What Is Aphasia?
Aphasia is a language disorder that hinders your ability to communicate with others. Often caused by stroke or a head injury, it can impact your ability to talk, write or understand words. When it occurs, aphasia can be both confusing and alarming for you.
Types of aphasia
Depending on your symptoms, aphasia is broken down into four primary categories:
- Expressive aphasia: means you have trouble speaking or writing
- Receptive aphasia: indicates that you have difficulty understanding what others are saying, or what you are reading
- Amnesia aphasia: when you have trouble using the correct words or names for things
- Global aphasia: a complete loss of ability to relay or understand language information or follow directions
Your physician may also refer to your aphasia as fluent or non-fluent.
Wernicke aphasia (fluent)
Most often resulting from damage to the left temporal lobe of your brain, fluent aphasia can cause you to speak in long, meaningless sentences that can involve made-up words. You may have particular difficulty understanding speech and be unaware of your own inability to communicate.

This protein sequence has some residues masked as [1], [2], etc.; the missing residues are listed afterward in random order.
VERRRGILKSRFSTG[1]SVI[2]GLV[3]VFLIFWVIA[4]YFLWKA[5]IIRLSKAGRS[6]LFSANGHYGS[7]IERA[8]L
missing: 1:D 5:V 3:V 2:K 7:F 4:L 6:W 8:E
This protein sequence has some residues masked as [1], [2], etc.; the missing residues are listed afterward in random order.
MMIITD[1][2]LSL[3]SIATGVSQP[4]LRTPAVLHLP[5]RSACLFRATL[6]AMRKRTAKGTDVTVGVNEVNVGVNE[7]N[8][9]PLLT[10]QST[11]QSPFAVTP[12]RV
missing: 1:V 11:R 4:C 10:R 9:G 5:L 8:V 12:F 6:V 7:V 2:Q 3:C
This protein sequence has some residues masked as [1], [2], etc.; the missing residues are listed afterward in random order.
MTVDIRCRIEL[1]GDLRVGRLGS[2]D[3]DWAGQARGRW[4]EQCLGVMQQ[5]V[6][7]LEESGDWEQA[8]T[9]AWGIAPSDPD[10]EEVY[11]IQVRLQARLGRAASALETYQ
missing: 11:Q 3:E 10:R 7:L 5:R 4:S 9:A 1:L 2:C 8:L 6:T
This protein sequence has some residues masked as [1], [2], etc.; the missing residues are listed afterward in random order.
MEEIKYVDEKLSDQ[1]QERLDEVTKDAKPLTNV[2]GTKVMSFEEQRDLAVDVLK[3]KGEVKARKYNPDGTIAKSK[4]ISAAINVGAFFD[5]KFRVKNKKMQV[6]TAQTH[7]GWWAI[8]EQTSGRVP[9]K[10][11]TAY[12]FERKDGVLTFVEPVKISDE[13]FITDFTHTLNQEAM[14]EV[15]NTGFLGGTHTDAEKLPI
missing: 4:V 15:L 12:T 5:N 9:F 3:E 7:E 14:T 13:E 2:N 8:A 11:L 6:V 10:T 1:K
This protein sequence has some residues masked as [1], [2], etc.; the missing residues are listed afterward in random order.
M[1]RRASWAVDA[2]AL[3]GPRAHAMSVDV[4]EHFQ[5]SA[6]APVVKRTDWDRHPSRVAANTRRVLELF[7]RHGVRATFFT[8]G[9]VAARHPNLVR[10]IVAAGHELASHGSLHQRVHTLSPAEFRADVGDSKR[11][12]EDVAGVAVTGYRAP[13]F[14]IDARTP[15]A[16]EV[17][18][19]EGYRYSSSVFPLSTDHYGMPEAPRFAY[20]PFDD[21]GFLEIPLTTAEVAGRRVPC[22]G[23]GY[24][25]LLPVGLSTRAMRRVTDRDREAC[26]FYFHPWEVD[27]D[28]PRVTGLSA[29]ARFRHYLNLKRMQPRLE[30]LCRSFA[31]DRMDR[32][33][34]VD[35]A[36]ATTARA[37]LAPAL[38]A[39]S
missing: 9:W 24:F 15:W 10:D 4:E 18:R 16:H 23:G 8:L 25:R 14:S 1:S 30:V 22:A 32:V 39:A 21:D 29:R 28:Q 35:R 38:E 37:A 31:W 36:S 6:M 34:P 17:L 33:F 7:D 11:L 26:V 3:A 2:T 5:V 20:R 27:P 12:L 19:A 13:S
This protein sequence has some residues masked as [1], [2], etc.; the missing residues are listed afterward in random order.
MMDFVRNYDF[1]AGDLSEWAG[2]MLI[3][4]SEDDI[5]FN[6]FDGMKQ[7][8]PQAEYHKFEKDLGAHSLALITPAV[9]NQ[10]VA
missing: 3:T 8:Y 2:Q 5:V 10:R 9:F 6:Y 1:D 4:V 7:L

Broca aphasia (non-fluent)
Typically resulting from damage to the frontal lobe of your brain, this form of aphasia may cause you to speak in short phrases that make sense, but omit small words and require great effort on your part. For example, you may mean to say, “I will rest in my bed now," yet it may come out as “Will rest bed.” Often, you are able to understand others fairly well and are frustrated by your own impaired ability to communicate.
If someone you love develops aphasia, Northwestern Medicine is home to skilled neurologists*, speech therapists and other caring professionals who can provide the diagnosis, treatment and support you need.